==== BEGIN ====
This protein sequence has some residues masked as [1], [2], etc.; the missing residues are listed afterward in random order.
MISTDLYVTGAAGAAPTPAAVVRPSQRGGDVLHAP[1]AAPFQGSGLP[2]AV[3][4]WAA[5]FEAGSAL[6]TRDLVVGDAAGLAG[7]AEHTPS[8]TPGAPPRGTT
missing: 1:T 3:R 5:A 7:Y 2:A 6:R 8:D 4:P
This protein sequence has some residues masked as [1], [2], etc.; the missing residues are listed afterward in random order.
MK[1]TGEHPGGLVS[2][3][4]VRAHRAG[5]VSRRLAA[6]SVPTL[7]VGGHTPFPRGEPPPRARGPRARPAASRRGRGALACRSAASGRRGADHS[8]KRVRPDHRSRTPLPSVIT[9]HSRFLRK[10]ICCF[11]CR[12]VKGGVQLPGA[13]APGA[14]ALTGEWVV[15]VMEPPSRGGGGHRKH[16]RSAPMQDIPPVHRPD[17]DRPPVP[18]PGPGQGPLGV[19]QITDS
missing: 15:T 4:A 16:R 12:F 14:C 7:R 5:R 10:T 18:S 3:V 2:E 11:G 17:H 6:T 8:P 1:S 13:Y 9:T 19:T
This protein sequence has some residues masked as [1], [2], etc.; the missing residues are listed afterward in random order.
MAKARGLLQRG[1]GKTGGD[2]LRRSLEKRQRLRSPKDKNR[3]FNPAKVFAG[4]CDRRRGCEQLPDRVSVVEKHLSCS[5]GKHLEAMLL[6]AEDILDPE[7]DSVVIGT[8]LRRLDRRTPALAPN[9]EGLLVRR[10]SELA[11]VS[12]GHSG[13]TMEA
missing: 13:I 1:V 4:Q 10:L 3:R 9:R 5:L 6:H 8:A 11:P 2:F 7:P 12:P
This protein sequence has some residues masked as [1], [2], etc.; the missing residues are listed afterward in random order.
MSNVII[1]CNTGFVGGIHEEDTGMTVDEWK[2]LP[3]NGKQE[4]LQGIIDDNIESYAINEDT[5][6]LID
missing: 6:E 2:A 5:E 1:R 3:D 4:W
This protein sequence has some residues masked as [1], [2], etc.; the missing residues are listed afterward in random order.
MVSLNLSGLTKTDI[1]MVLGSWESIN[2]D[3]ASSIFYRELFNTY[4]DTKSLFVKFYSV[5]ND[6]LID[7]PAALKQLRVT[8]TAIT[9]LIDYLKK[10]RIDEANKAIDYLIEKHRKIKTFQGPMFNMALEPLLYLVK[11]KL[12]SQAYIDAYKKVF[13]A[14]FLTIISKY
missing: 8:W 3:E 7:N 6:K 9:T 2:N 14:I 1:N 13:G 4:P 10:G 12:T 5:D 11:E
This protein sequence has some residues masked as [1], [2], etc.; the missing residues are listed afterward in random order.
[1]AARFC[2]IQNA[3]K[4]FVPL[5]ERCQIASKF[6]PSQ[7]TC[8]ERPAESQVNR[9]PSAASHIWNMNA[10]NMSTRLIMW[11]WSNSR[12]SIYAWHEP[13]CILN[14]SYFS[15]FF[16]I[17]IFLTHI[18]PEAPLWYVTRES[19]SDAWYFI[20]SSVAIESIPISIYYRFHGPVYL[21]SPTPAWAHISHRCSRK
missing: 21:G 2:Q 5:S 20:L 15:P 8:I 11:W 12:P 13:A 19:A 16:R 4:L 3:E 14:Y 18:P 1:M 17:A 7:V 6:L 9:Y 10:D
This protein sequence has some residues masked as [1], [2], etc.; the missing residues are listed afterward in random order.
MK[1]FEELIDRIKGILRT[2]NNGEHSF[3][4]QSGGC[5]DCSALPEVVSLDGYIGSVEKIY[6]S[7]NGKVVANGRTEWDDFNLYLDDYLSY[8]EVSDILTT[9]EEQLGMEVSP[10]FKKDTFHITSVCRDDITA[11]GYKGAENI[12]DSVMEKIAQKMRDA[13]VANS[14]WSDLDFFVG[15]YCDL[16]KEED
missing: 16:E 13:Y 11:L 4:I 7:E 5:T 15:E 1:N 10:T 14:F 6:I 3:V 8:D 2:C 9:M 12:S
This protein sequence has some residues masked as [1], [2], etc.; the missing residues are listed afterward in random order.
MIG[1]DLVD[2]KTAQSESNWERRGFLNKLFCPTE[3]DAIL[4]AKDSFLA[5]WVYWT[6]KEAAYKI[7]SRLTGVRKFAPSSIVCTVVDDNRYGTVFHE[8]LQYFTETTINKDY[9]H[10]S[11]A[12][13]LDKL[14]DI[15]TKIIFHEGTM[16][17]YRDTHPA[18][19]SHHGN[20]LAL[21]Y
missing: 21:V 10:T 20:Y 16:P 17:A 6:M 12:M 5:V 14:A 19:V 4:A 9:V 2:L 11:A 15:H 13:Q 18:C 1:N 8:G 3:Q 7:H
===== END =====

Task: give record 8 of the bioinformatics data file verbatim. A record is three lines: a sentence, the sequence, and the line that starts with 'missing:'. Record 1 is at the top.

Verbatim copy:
This protein sequence has some residues masked as [1], [2], etc.; the missing residues are listed afterward in random order.
MIG[1]DLVD[2]KTAQSESNWERRGFLNKLFCPTE[3]DAIL[4]AKDSFLA[5]WVYWT[6]KEAAYKI[7]SRLTGVRKFAPSSIVCTVVDDNRYGTVFHE[8]LQYFTETTINKDY[9]H[10]S[11]A[12][13]LDKL[14]DI[15]TKIIFHEGTM[16][17]YRDTHPA[18][19]SHHGN[20]LAL[21]Y
missing: 21:V 10:T 20:Y 16:P 17:A 6:M 12:M 5:V 14:A 19:V 4:A 9:V 2:L 11:A 15:H 13:Q 18:C 1:N 8:G 3:Q 7:H